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Not All Energy Gels Are Made The Same

Energy gels are usually based on a fast release carbohydrate to provide a source of energy that your body can take in easily and use, but not all gels are the same!

The source of carbohydrate, the amount and the tonicity of the gel can all vary greatly. You really need to consider this to make sure you get the best performance out of your gel.

SiS GO Isotonic Energy Gels are formulated from a very specific type of maltodextrin, taken from corn that we have grown for us to order in France.

What happens to your energy gel when you take it?

The gel is ingested as maltodextrin in the mouth.

The isotonic formula allows the gel to empty from the stomach quickly as no osmotic pressure is created, i.e. no fluid needs to be drawn into your stomach to dilute the gel.

With hypertonic gels (those made of fructose or glucose for example) the drawing in of extra fluid can lead to feelings of bloating, and the speed at which they empty from your stomach is slowed down.

This slows the availability of the energy in the gel. Isotonic formulas are known to empty twice as fast as hypertonic formulas (Vist & Maughan 1995).

Maltodextrin is broken down to glucose (which has a high GI) and is absorbed in the small intestine.

Fructose is a simple sugar with a low GI. It has to be processed by the liver before it is available for use by the working muscles.

Not all maltodextrin is the same

Avoiding simple sugars is key to creating an isotonic formula that is easy on the stomach. But not all maltodextrins are the same either. Our corn-based maltodextrin is of a certain molecular weight, this allows us to create an isotonic gel.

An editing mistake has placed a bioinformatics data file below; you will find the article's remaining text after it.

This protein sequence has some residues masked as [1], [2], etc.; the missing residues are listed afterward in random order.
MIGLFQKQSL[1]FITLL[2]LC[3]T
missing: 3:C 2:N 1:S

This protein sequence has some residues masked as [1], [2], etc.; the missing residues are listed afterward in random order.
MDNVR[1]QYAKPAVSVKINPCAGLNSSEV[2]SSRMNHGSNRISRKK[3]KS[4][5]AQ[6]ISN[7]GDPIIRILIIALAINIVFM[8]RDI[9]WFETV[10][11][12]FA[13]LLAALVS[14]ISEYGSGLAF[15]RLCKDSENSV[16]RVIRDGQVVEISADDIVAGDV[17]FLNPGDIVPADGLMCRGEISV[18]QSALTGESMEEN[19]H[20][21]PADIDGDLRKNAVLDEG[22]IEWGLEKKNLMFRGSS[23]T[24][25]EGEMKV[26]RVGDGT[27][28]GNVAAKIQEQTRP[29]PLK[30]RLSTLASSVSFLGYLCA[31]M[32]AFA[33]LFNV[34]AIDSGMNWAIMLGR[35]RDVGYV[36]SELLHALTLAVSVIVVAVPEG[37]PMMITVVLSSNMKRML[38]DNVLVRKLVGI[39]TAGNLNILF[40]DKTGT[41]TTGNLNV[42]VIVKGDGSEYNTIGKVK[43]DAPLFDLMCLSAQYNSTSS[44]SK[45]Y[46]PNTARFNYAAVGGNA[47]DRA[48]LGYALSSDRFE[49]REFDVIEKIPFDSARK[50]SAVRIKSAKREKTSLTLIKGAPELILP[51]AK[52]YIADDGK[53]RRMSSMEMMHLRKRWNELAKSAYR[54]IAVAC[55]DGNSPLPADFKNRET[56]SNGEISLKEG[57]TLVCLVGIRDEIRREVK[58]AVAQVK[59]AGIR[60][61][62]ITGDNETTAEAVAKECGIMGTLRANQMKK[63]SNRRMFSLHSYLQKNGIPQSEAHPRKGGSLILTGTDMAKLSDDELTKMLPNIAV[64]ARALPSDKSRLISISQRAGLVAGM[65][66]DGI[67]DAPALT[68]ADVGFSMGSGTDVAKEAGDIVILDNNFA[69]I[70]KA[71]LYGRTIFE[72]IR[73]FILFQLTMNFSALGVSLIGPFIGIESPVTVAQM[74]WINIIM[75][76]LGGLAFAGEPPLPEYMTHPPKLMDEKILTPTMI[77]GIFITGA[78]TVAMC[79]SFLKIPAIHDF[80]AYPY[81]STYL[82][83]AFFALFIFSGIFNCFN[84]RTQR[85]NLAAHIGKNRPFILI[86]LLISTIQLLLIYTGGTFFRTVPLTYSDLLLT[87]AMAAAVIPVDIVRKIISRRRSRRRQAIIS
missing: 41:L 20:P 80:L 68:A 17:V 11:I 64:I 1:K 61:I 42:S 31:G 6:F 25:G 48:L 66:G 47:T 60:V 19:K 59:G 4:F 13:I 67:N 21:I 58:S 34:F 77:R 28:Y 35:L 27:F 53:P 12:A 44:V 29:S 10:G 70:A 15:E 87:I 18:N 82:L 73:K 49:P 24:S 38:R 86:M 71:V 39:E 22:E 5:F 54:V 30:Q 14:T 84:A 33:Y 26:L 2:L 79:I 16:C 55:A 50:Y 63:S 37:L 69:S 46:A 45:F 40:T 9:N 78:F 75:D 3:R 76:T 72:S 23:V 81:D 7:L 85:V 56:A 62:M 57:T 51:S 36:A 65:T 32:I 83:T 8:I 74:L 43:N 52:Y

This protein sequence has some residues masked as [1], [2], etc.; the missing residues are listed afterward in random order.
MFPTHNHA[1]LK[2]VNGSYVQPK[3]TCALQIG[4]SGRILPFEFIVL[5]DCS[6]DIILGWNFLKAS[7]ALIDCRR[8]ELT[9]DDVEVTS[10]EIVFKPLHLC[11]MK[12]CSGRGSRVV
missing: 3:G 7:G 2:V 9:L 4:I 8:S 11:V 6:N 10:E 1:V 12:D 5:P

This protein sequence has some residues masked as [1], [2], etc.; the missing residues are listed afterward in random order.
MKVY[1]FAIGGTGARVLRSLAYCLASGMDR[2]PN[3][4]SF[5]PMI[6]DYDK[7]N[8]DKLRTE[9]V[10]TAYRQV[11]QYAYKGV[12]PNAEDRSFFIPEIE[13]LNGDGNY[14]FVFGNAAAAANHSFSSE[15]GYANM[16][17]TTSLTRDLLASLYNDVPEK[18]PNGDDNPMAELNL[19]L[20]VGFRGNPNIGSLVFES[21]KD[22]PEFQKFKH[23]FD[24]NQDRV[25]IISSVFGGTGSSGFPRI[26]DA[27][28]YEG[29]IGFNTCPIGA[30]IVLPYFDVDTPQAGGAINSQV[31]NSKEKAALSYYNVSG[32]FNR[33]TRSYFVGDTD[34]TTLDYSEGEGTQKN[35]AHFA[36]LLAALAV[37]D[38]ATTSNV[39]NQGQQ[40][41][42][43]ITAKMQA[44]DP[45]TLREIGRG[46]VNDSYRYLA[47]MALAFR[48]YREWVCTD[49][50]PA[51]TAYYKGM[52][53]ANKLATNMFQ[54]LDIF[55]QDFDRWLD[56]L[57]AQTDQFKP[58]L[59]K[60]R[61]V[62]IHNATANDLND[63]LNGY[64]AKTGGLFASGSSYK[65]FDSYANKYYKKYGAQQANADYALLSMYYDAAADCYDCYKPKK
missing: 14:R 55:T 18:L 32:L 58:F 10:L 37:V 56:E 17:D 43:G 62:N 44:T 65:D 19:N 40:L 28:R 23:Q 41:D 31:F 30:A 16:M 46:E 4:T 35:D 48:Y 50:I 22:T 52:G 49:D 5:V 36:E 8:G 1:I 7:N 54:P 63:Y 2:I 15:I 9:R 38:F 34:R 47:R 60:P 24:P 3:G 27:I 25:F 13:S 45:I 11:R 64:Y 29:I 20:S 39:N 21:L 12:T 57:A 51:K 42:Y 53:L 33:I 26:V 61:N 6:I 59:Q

The picture above shows jars all containing 20g of carbohydrate. However, as you can see, the properties of each of the carbohydrates is very different, but all are commonly used in the sports nutrition market. SiS maltodextrin is the jar on the far right, you can see how easily the carbohydrate has dissolved.

The other three are different waxy maize starches and a barley starch, which you can see do not mix well at all, would certainly not be isotonic and would take an awfully long time to empty from your stomach.

Remember to read the label!

The key things to look for on the nutrition panel is the amount of carbohydrate and check the ìof which sugarsî line. You should look for as little sugar as possible. The more sugar is listed there, the higher the tonicity will be, the more water you will need to take with it and the greater the risk will be of the gel causing you gastric distress.

Check the ingredients list, and look for maltodextrin as one of the first listed. In an isotonic gel water will be first on the list. In some gels you will find slightly higher carbohydrate contents per serving, but this is because those gels will not be isotonic.

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The Pixel